I dipped into the world of mid-eighties mainstream comedy last night in the form of the “Three Amigos.” It’s a strange hybrid of mainstream Hollywood shtick featuring the best comedians of the era and directed by John Landis just as he was passing out of his comic genius phase.
The Amigos is a classic Hollywood confection that follows three out-of-work Western actors played by Chevy Chase, Martin Short, and Steve Martin who think they’re traveling to Mexico for a movie but are actually descending into a real Mexican battle. They are a triumphant comic dream team in a parody of classic Westerns larded with insider jokes and broad laughs that embrace everything from Hollywood’s typing of Latinos (” Do you have anything here besides Mexican food?”) to cinematic fakery.
Sadly the team misses the mark. In the space of four years (1978-1981), Landis rattled off the classics “Animal House,” “Blues Brothers” and “An American Werewolf in London” which redefined comedy with an amazing new generation of comic talent. Just five years later he assembles this fantastic cast, but sadly the script dawdles through obligatory plot development and never unleashes the team’s potential. There are flashes of brilliance, some great one liners and physical comedy as well as an occasional turn into the absurd (a singing bush and an invisible swordman), but the parody isn’t cohesive and it’s all a bit too flat. In short, this is no “Blazing Saddles;” if anything, it’s a shadow of Mel Brooks’ high-concept masterpiece imbued with the ethos of eighties pop cinema.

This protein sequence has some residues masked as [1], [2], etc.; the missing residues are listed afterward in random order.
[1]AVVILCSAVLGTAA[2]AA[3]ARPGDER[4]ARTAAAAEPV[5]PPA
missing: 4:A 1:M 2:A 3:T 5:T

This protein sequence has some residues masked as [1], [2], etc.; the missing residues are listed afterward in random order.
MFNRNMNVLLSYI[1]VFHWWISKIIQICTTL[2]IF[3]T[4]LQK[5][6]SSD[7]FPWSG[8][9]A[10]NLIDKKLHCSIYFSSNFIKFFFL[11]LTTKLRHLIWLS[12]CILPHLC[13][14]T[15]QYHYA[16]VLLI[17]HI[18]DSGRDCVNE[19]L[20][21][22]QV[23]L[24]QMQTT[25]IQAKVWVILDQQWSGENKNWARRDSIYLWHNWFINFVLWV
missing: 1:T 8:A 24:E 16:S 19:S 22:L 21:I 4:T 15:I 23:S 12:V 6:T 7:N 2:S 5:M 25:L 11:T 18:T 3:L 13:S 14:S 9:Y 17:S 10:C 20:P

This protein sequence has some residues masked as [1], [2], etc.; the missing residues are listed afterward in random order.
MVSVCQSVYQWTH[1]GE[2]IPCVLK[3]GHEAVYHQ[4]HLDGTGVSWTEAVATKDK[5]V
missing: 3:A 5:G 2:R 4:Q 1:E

As with most pop culture artifacts this one is also interesting for the bit-part curiosities. Joe Mantegna plays a Hollywood producer surrounded by Jon Lovitz and Phil Hartmann as assistants; the intriguingly named Fred Asparagus shows up as the bartender; and the classic Alfonso Arau who played prominently in Peckinpah’s “Wild Bunch” plays the bumbling bandit.
All this got me thinking about what happened to Martin Short. It’s onto “After Hours” whenever I get the chance.